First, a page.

37 And the thing was good in the eyes of Pharaoh, and in the eyes of all his servants.
38 And Pharaoh said unto his servants, Can we find such a one as this is, a man in whom the Spirit of God is?
Joseph has interpreted the dream and counseled what to do about it, and all of it is “good in the eyes of Pharaoh.” For starters, he believes the interpretation. Not only does it match all of the symbols that he saw, but presumably the message rings true with the feelings of the dream. Also, he is in favor of what Joseph has suggested they should do about it. Joseph has shown how they can prepare against and circumvent the shadow of death. He has given a good interpretation and good advice.
Joseph began this whole thing by humbly stating that it was not he would interpret Pharaoh’s dreams, but God. By his humility he has actually put himself in a better place than if he had claimed the wisdom in and of himself. A man who is cunning is useful only until his skills are exceeded. But Joseph has claimed to be a servant of God, and thus his foreknowledge cannot be exceeded. After all, each of Pharaoh’s “wise men” had failed to interpret this dream, but one “inspired man” had easily prevailed.
Pharaoh recognizes this distinction and wonders aloud to his servants where else they could ever find such a man as this, one who carries the Spirit of God. Throughout the Old Testament we will hear of many rulers who depend upon just such a man of God to counsel and forewarn them, and it seems that that long and noble pattern begins right here with Pharaoh and Joseph.
33 Now therefore let Pharaoh look out a man discreet and wise, and set him over the land of Egypt.
34 Let Pharaoh do this, and let him appoint officers over the land, and take up the fifth part of the land of Egypt in the seven plenteous years.
35 And let them gather all the food of those good years that come, and lay up corn under the hand of Pharaoh, and let them keep food in the cities.
36 And that food shall be for store to the land against the seven years of famine, which shall be in the land of Egypt; that the land perish not through the famine.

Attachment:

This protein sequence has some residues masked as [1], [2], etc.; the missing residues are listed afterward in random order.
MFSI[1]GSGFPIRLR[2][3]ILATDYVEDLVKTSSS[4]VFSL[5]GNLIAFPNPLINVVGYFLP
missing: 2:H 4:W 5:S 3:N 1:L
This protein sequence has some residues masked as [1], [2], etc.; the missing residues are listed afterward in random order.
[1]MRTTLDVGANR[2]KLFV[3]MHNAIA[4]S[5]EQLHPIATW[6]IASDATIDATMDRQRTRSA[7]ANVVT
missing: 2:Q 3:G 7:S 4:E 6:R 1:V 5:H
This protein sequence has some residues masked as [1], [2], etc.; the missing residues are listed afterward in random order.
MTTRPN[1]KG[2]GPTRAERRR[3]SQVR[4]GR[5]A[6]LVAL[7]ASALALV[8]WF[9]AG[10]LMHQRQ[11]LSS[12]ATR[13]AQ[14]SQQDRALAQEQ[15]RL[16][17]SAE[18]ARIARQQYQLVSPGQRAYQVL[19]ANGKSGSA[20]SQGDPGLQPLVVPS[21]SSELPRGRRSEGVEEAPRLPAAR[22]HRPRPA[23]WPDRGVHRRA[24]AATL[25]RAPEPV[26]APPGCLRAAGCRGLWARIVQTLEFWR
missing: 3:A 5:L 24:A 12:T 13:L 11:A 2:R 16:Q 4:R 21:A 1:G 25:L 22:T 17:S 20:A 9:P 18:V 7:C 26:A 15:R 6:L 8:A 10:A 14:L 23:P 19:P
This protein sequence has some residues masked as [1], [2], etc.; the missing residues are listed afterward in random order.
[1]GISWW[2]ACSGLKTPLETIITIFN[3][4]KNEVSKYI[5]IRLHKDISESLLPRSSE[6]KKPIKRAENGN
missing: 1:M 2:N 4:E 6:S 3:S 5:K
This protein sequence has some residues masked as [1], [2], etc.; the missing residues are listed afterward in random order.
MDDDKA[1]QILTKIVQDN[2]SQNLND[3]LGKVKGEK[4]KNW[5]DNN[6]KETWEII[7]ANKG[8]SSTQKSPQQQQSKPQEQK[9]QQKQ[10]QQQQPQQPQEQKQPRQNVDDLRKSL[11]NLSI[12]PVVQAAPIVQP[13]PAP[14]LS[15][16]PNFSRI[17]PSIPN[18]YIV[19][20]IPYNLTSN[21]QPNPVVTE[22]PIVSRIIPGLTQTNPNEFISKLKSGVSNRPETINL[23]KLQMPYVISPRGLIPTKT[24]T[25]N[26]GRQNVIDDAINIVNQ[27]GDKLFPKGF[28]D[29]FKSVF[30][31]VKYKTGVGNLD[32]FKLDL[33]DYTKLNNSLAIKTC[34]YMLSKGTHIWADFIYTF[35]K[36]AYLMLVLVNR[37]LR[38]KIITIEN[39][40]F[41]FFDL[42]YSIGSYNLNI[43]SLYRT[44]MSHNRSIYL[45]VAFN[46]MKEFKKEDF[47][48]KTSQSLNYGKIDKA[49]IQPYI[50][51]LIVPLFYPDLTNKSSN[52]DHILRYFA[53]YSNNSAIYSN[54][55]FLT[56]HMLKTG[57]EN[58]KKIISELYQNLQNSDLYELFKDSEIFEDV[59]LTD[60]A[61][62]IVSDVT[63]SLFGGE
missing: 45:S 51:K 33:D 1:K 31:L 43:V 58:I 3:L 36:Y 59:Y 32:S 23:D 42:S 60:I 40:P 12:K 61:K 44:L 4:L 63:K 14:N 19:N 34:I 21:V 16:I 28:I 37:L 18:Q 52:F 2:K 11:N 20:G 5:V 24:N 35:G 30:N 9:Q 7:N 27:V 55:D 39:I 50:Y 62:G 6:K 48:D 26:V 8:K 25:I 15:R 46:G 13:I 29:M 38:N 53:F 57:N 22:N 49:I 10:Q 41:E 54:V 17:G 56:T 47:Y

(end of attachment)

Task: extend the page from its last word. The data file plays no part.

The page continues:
Joseph not only interprets the dream, now he provides the solution to its problem, too. If the seven years of plenty came and no one knew that it would be followed by seven years of famine, who knows but whether they would live in rich indulgence, consuming all that they wished and selling the excess for riches, which would all do them little good when their storehouses were empty and their bellies ached. But, they do know better now, and these seven years of plenty can be years of preparation.
Joseph’s plan illustrates how incredible the harvest in the seven years of plenty will be, given that a mere fifth of each year’s yield will be enough to survive a corresponding year of famine. In fact, enough to survive and still have extra grain to sell to starving neighbors. God is providing all the resources that they need and more, if they only have the wisdom to make use of it.
This is Joseph’s counsel to Pharaoh, and it is worth noting that he is, indeed, counseling Pharaoh. To me this seems a very bold maneuver on his part. He had been summoned only to interpret a dream, and he had fulfilled that, but then, unbidden, he ventured to tell Pharaoh how to do his own job. But as we will see in the next verses, Pharaoh was not offended by Joseph’s boldness at all. On the contrary, he was delighted just to have found one who had such clarity and vision.
A wise man will hear, and will increase learning; and a man of understanding shall attain unto wise counsels:
Finally, brethren, whatsoever things are true, whatsoever things are honest, whatsoever things are just, whatsoever things are pure, whatsoever things are lovely, whatsoever things are of good report; if there be any virtue, and if there be any praise, think on these things.